“For us, the value proposition of investing in our people is a direct link to our ability to be of great value to our clients,” he said. “We see great worth in supporting external ongoing education and degrees.”
Deloitte has a host of learning options, including a corporate university and programs to help employees hone their skills or seek higher education. The company will pay for employees to attend executive MBA programs, but it also has gotten creative. Deloitte is expanding a program created in the 1990s called the Graduate School Assistance Program. Promising employees apply, and those who qualify and are accepted into an MBA program leave the firm and stop working to focus full time on their studies. Deloitte pays the full cost of their education and promises a higher-level job, geared toward the new education earned, when the employee returns. Approximately 200 employees per year participate.
But these types of benefits should not be offered without thoughtful strategy behind them. Some organizations require employees to stay with the company for a set period of time before reimbursement. Others will not reimburse unless employees earn a high grade. But companies also need to recognize that employees who commit the time and energy to earn an MBA will not want to stay with a company that doesn’t reward that new knowledge and skill set. Promotions, new challenges and new projects are all ways to show employees the organization will put their MBA to good use.
At Deloitte the employee pays the cost of his or her MBA program upfront. The company then reimburses the cost — 50 percent after the first year the employee returns to the company and 50 percent the second year.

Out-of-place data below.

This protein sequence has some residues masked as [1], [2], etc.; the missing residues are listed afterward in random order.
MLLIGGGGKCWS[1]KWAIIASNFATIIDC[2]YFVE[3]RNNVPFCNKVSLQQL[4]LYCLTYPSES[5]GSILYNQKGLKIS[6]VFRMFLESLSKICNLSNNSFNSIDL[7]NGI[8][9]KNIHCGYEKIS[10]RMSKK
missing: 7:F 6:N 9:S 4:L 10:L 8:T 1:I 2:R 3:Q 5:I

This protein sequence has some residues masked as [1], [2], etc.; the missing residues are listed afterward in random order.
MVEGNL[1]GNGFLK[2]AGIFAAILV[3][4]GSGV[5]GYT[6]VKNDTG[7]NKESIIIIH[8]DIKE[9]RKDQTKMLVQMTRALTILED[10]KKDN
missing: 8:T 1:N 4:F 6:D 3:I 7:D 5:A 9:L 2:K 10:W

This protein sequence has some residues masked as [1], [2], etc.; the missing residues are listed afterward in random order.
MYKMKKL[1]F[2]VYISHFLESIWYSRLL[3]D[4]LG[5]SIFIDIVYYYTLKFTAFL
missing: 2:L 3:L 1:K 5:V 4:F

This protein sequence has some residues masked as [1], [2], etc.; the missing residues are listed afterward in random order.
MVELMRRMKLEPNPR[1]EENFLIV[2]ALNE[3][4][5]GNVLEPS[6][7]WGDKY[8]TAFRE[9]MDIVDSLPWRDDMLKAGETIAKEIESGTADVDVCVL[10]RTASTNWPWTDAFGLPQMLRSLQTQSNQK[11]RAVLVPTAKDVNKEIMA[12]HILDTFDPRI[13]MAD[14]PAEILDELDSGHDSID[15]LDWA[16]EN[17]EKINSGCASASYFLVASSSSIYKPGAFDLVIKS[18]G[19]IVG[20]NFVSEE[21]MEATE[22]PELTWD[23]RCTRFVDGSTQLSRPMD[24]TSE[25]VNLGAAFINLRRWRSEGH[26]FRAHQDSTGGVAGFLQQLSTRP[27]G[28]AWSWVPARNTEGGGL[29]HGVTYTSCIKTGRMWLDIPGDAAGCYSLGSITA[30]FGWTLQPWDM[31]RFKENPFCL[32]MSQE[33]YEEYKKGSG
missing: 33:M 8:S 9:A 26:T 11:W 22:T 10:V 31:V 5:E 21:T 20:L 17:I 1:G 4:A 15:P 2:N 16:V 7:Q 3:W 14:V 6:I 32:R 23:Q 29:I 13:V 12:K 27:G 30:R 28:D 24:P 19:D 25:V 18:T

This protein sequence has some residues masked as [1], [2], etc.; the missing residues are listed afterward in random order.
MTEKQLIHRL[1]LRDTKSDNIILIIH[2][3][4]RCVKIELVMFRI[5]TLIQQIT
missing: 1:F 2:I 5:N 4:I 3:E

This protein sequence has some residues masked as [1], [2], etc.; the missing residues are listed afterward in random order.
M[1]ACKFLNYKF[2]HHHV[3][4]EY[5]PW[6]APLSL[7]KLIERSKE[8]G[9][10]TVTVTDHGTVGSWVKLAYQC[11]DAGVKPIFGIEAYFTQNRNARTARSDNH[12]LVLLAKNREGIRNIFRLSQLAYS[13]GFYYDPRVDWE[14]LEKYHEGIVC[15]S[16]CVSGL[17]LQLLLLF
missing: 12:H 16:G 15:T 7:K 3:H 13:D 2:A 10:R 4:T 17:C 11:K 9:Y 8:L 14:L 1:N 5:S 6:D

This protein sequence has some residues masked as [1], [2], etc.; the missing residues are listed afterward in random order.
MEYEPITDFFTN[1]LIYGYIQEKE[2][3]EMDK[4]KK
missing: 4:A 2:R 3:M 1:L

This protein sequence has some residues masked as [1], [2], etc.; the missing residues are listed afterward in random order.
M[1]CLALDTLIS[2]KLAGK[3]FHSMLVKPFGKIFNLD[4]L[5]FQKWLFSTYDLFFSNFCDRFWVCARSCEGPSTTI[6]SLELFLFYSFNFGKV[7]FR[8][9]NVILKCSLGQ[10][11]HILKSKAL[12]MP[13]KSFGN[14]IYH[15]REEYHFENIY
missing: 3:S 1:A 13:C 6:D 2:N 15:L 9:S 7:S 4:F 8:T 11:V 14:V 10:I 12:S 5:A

It’s a retention strategy that seems to be working; approximately 75 percent of employees who participate in the Graduate School Assistance Program return to Deloitte. And two and three years out of the program, the company finds it has higher retention rates with those who participated than those who did not. Many do not leave post-graduation for other employers, even when they have the opportunity to do so.
“What is retentive is that people feel valued and valuable,” Gill said. “Part of the quid pro quo of hiring the world’s best talent is that we know other people think they’re talented too.”
Leading From Inside
Besides cultivating a company’s leaders and investing in talent, there are other reasons employers should think carefully about fostering employees’ interest in seeking an MBA.
ManTech International Corp., a firm that provides technology and services, puts a high priority on worker education and development to provide the services its clients want, said Karen Gardner, executive director of training and organizational development. The company creates its own specialty courses and offers them through ManTech University.